The KMMC occupies three towns on the Kola Peninsula: Zapolyarny, where the KMMC mines its nickel ore, Nikel where it is smelted, and Monchegorsk, where the nickel is refined.Facilities in Nikel saw their license restored, and the nickel smelting plant run by the KMMC – a daughter company of the sprawling Norilsk Nickel – can again release sulfur dioxide and other polluting emissions into the environment.Russia’s Ministry of National Resources even threw in a little award for Norilsk Nickel – which produces 40 percent of the world’s nickel – for its environmental conscience. The all but bogus Evolution Award, established in 2013, was shared among the nickel giant and five other multi-billion dollar Russian companies with dubious, even discredited, environmental credentials.The Kola Peninsula’s nickel smelting facility was last month denied its emissions license on the basis of what Rosprirodnadzor auditors said were inaccurate, contradictory and even concocted figures in its routinely submitted emissions reports. Pollution permits had earlier been issued to the KMMC’s factory in Zapolyarny.Bellona reviewed a letter – shared by the Independent Barents Observer news portal – sent from Rosprirodnadzor to KMMC management, which revealed that company’s reports lacked information about achieving zero emissions status and closing several of its emitting sources.The only information submitted by KMMC toward attaining these goals, the letter indicated, were problems arising in production of briquettes or pellets, one of the more promising ways for the company to absorb sulfur dioxide before it his the air.The letter also said the KMMC had provided accurate information on one other count – the construction of a new oven with a gas tight dome reducing by 40 percent gas leakage into the atmosphere of the briquette workshop.The Rosprirodnadzor letter read further that the KMMC couldn’t even reach conclusive figures attesting to how many tons the plant had reduced overall emissions.But a source in the Murmansk branch of Rosprirodnadzor told Bellona at the end of April that the denial of the license would be reviewed: and now it has, based on new specialist appraisals of how business is being conducted in Nikel.“Our representatives went to the facility and they saw that the [company’s] specified measures had been undertaken according to plan, so Rosprirodnadzor has issued an emission permission for Nikel,” the source told Bellona.Mikhail Shkondin, head of environmental monitoring for the KMMC, likewise confirmed to Bellona that the Nikel plant had been recertified to pollute.“After the visit of auditors from Rosprirodnadzor, they were convinced all our announced [emissions reduction] plans had been implemented, and the agency agreed to permit emissions of polluting substances at the same levels at which the Zapolyarny facility is allowed, the same as they were allowed last year, “ Shkondin told Bellona in an interview Tuesday.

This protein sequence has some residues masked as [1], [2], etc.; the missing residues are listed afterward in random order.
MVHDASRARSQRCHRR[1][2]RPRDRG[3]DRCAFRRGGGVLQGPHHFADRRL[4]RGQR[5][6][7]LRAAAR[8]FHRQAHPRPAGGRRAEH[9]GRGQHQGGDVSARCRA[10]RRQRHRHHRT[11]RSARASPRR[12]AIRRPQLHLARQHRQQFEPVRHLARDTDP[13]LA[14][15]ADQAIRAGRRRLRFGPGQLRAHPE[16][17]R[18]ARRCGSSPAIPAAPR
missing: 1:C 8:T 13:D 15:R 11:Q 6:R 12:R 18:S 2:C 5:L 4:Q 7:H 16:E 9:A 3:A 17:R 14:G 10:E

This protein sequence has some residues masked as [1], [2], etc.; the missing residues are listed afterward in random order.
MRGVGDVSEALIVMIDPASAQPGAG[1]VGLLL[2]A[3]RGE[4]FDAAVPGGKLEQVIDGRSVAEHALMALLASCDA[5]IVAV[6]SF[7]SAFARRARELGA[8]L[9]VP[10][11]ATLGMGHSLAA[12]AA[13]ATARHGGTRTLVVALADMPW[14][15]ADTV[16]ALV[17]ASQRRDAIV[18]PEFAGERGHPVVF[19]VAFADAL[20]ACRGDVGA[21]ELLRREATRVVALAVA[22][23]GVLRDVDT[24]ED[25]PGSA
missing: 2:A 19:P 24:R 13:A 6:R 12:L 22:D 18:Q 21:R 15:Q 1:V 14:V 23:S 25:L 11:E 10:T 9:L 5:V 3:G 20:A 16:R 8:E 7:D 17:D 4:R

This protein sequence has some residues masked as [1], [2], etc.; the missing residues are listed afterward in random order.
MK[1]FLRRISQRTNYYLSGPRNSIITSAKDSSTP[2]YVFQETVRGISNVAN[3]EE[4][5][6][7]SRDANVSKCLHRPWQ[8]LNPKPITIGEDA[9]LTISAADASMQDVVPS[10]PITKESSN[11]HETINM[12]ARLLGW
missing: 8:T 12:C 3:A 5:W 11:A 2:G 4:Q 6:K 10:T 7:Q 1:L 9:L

June 25, 2009